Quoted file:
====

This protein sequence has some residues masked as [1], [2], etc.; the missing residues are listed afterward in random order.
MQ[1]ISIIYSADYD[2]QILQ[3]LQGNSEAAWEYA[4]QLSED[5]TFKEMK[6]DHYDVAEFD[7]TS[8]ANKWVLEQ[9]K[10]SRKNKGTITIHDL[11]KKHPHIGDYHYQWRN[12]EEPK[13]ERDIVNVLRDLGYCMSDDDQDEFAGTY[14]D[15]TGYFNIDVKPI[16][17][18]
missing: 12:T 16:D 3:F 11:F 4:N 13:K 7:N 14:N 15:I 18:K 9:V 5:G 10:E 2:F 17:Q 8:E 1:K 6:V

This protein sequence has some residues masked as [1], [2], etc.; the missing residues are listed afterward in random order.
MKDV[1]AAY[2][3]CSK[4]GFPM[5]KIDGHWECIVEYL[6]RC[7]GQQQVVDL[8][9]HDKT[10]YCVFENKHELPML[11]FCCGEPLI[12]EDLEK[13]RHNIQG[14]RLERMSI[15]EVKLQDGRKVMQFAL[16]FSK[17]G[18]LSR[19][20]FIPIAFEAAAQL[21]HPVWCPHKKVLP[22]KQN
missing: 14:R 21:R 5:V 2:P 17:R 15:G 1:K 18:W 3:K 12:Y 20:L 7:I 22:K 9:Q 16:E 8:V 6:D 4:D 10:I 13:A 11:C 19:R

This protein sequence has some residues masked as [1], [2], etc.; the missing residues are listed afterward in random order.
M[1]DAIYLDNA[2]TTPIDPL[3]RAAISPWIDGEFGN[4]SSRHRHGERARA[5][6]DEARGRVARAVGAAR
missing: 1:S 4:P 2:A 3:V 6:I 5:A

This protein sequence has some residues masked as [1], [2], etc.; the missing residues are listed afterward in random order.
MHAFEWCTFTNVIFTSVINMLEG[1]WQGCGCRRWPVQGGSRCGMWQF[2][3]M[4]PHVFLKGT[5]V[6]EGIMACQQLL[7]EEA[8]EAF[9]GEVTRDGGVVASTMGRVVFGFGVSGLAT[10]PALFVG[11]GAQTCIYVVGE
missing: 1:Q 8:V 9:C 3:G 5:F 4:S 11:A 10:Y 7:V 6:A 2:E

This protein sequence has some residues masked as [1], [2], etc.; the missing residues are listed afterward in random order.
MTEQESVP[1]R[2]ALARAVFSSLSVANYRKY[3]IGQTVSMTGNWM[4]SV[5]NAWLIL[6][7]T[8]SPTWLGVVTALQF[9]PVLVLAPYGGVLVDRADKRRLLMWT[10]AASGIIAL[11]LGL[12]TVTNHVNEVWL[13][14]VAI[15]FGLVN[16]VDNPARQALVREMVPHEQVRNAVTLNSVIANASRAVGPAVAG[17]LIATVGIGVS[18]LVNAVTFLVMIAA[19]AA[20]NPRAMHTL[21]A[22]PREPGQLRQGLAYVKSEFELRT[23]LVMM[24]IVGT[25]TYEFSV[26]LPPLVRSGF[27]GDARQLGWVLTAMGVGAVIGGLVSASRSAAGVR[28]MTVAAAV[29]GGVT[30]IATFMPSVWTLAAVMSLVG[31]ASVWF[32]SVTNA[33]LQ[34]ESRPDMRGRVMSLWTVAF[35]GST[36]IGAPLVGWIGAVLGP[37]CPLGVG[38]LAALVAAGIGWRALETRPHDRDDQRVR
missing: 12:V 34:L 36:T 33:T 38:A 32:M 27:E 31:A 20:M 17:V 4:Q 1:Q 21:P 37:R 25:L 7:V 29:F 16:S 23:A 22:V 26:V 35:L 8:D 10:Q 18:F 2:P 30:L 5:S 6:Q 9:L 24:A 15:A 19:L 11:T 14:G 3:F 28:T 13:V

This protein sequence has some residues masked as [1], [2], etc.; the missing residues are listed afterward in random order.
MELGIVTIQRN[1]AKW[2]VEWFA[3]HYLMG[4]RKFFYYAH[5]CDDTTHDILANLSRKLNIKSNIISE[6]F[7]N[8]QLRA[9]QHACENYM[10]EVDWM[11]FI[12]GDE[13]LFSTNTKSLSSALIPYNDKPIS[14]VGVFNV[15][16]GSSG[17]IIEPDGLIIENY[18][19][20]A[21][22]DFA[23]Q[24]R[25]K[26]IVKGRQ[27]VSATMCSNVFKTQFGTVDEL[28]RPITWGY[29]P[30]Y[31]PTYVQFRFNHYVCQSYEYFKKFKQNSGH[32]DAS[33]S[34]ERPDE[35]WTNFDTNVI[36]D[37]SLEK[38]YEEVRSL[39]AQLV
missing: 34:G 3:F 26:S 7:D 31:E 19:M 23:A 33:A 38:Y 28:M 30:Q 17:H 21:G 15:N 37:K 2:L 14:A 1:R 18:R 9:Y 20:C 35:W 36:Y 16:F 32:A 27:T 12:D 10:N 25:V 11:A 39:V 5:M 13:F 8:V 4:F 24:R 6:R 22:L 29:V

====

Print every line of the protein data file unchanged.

This protein sequence has some residues masked as [1], [2], etc.; the missing residues are listed afterward in random order.
MQ[1]ISIIYSADYD[2]QILQ[3]LQGNSEAAWEYA[4]QLSED[5]TFKEMK[6]DHYDVAEFD[7]TS[8]ANKWVLEQ[9]K[10]SRKNKGTITIHDL[11]KKHPHIGDYHYQWRN[12]EEPK[13]ERDIVNVLRDLGYCMSDDDQDEFAGTY[14]D[15]TGYFNIDVKPI[16][17][18]
missing: 12:T 16:D 3:F 11:F 4:N 13:K 7:N 14:N 15:I 18:K 9:V 5:G 10:E 2:F 17:Q 8:E 1:K 6:V

This protein sequence has some residues masked as [1], [2], etc.; the missing residues are listed afterward in random order.
MKDV[1]AAY[2][3]CSK[4]GFPM[5]KIDGHWECIVEYL[6]RC[7]GQQQVVDL[8][9]HDKT[10]YCVFENKHELPML[11]FCCGEPLI[12]EDLEK[13]RHNIQG[14]RLERMSI[15]EVKLQDGRKVMQFAL[16]FSK[17]G[18]LSR[19][20]FIPIAFEAAAQL[21]HPVWCPHKKVLP[22]KQN
missing: 14:R 21:R 5:V 2:P 17:R 15:G 1:K 18:W 3:K 12:Y 20:L 7:I 22:K 9:Q 16:E 8:V 6:D 4:D 10:I 13:A 11:C 19:R

This protein sequence has some residues masked as [1], [2], etc.; the missing residues are listed afterward in random order.
M[1]DAIYLDNA[2]TTPIDPL[3]RAAISPWIDGEFGN[4]SSRHRHGERARA[5][6]DEARGRVARAVGAAR
missing: 1:S 4:P 2:A 3:V 6:I 5:A

This protein sequence has some residues masked as [1], [2], etc.; the missing residues are listed afterward in random order.
MHAFEWCTFTNVIFTSVINMLEG[1]WQGCGCRRWPVQGGSRCGMWQF[2][3]M[4]PHVFLKGT[5]V[6]EGIMACQQLL[7]EEA[8]EAF[9]GEVTRDGGVVASTMGRVVFGFGVSGLAT[10]PALFVG[11]GAQTCIYVVGE
missing: 1:Q 8:V 9:C 3:G 5:F 4:S 11:A 10:Y 7:V 6:A 2:E

This protein sequence has some residues masked as [1], [2], etc.; the missing residues are listed afterward in random order.
MTEQESVP[1]R[2]ALARAVFSSLSVANYRKY[3]IGQTVSMTGNWM[4]SV[5]NAWLIL[6][7]T[8]SPTWLGVVTALQF[9]PVLVLAPYGGVLVDRADKRRLLMWT[10]AASGIIAL[11]LGL[12]TVTNHVNEVWL[13][14]VAI[15]FGLVN[16]VDNPARQALVREMVPHEQVRNAVTLNSVIANASRAVGPAVAG[17]LIATVGIGVS[18]LVNAVTFLVMIAA[19]AA[20]NPRAMHTL[21]A[22]PREPGQLRQGLAYVKSEFELRT[23]LVMM[24]IVGT[25]TYEFSV[26]LPPLVRSGF[27]GDARQLGWVLTAMGVGAVIGGLVSASRSAAGVR[28]MTVAAAV[29]GGVT[30]IATFMPSVWTLAAVMSLVG[31]ASVWF[32]SVTNA[33]LQ[34]ESRPDMRGRVMSLWTVAF[35]GST[36]IGAPLVGWIGAVLGP[37]CPLGVG[38]LAALVAAGIGWRALETRPHDRDDQRVR
missing: 12:V 34:L 36:T 33:T 38:A 32:M 27:E 31:A 20:M 17:V 4:Q 1:Q 21:P 37:R 25:L 7:V 29:F 16:S 23:A 22:V 26:V 35:L 8:D 10:Q 18:F 2:P 30:L 5:S 6:Q 9:L 24:A 15:A 19:L 11:T 14:G 3:F 28:T 13:V

This protein sequence has some residues masked as [1], [2], etc.; the missing residues are listed afterward in random order.
MELGIVTIQRN[1]AKW[2]VEWFA[3]HYLMG[4]RKFFYYAH[5]CDDTTHDILANLSRKLNIKSNIISE[6]F[7]N[8]QLRA[9]QHACENYM[10]EVDWM[11]FI[12]GDE[13]LFSTNTKSLSSALIPYNDKPIS[14]VGVFNV[15][16]GSSG[17]IIEPDGLIIENY[18][19][20]A[21][22]DFA[23]Q[24]R[25]K[26]IVKGRQ[27]VSATMCSNVFKTQFGTVDEL[28]RPITWGY[29]P[30]Y[31]PTYVQFRFNHYVCQSYEYFKKFKQNSGH[32]DAS[33]S[34]ERPDE[35]WTNFDTNVI[36]D[37]SLEK[38]YEEVRSL[39]AQLV
missing: 34:G 3:F 26:S 7:D 31:E 19:M 23:A 33:A 38:Y 28:M 30:Q 17:H 21:G 15:N 37:K 2:L 14:A 1:R 18:R 9:Y 20:C 35:W 36:Y 16:F 32:A 27:T 12:D 10:N 25:V 11:A 39:V 5:M 13:F 8:V 4:F 24:R 6:R 22:L 29:V